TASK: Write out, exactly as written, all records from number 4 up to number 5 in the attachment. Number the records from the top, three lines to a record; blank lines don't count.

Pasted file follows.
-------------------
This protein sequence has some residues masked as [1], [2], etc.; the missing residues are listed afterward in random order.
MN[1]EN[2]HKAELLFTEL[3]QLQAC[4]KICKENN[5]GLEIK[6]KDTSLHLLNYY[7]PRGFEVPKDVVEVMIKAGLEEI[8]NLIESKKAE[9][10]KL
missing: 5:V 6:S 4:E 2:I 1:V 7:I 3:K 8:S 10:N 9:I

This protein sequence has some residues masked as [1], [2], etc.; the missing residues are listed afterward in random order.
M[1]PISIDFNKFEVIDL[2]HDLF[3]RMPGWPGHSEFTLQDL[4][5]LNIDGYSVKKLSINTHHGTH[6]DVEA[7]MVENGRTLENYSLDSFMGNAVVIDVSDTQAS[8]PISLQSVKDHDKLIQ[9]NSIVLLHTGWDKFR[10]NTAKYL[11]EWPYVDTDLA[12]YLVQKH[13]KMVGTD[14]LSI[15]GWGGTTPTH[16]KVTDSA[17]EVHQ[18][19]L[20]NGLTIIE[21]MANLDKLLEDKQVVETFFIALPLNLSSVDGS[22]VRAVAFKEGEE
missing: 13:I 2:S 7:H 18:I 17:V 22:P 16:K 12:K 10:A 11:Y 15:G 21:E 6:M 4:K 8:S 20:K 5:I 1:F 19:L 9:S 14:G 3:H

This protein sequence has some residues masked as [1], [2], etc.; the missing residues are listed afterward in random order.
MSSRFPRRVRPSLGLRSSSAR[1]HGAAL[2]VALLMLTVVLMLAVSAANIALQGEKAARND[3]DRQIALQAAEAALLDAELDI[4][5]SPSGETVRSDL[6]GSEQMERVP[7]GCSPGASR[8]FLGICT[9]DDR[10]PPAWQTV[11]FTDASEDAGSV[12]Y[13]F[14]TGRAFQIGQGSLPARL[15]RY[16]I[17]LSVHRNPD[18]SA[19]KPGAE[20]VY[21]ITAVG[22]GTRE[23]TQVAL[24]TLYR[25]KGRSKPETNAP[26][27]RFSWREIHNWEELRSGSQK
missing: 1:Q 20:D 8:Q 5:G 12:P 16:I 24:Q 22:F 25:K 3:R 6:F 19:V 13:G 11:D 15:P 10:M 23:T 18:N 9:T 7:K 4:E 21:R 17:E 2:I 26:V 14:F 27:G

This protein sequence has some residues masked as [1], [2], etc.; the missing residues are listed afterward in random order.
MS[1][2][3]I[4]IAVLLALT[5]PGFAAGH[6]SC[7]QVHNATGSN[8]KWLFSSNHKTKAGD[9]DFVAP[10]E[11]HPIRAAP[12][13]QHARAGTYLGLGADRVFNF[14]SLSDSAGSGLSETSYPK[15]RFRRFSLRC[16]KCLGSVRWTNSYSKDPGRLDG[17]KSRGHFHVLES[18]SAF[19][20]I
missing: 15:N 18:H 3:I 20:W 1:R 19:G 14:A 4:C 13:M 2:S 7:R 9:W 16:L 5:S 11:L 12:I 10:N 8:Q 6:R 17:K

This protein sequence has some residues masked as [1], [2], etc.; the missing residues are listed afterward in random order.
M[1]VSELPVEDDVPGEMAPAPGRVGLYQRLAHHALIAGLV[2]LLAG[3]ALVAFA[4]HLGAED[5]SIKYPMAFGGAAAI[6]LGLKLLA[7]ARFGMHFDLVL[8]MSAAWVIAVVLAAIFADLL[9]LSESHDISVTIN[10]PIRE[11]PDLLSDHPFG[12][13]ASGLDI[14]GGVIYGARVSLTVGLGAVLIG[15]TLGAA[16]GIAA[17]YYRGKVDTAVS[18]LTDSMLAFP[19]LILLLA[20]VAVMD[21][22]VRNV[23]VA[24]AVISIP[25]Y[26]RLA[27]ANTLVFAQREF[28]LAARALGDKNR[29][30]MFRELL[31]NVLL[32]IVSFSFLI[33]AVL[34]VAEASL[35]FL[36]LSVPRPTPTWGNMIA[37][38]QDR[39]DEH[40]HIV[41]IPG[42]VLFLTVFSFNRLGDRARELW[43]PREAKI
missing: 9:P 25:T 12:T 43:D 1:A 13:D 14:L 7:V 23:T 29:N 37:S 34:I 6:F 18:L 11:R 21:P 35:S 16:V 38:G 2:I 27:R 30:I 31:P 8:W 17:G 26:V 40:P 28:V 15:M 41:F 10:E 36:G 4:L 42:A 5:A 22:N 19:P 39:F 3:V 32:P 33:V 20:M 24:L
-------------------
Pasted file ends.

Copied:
This protein sequence has some residues masked as [1], [2], etc.; the missing residues are listed afterward in random order.
MS[1][2][3]I[4]IAVLLALT[5]PGFAAGH[6]SC[7]QVHNATGSN[8]KWLFSSNHKTKAGD[9]DFVAP[10]E[11]HPIRAAP[12][13]QHARAGTYLGLGADRVFNF[14]SLSDSAGSGLSETSYPK[15]RFRRFSLRC[16]KCLGSVRWTNSYSKDPGRLDG[17]KSRGHFHVLES[18]SAF[19][20]I
missing: 15:N 18:H 3:I 20:W 1:R 19:G 14:A 4:C 13:M 2:S 7:R 9:W 16:L 5:S 11:L 12:I 10:N 8:Q 6:R 17:K

This protein sequence has some residues masked as [1], [2], etc.; the missing residues are listed afterward in random order.
M[1]VSELPVEDDVPGEMAPAPGRVGLYQRLAHHALIAGLV[2]LLAG[3]ALVAFA[4]HLGAED[5]SIKYPMAFGGAAAI[6]LGLKLLA[7]ARFGMHFDLVL[8]MSAAWVIAVVLAAIFADLL[9]LSESHDISVTIN[10]PIRE[11]PDLLSDHPFG[12][13]ASGLDI[14]GGVIYGARVSLTVGLGAVLIG[15]TLGAA[16]GIAA[17]YYRGKVDTAVS[18]LTDSMLAFP[19]LILLLA[20]VAVMD[21][22]VRNV[23]VA[24]AVISIP[25]Y[26]RLA[27]ANTLVFAQREF[28]LAARALGDKNR[29][30]MFRELL[31]NVLL[32]IVSFSFLI[33]AVL[34]VAEASL[35]FL[36]LSVPRPTPTWGNMIA[37][38]QDR[39]DEH[40]HIV[41]IPG[42]VLFLTVFSFNRLGDRARELW[43]PREAKI
missing: 9:P 25:T 12:T 43:D 1:A 13:D 14:L 7:V 23:T 29:N 37:S 34:I 6:F 18:L 11:R 21:P 35:S 16:V 38:G 2:I 27:R 30:I 31:P 8:W 17:G 26:V 40:P 28:V 15:M 41:F 10:E 36:G 4:L 42:A 5:A 22:N 19:P 39:F 3:V 32:P 33:V 20:M 24:L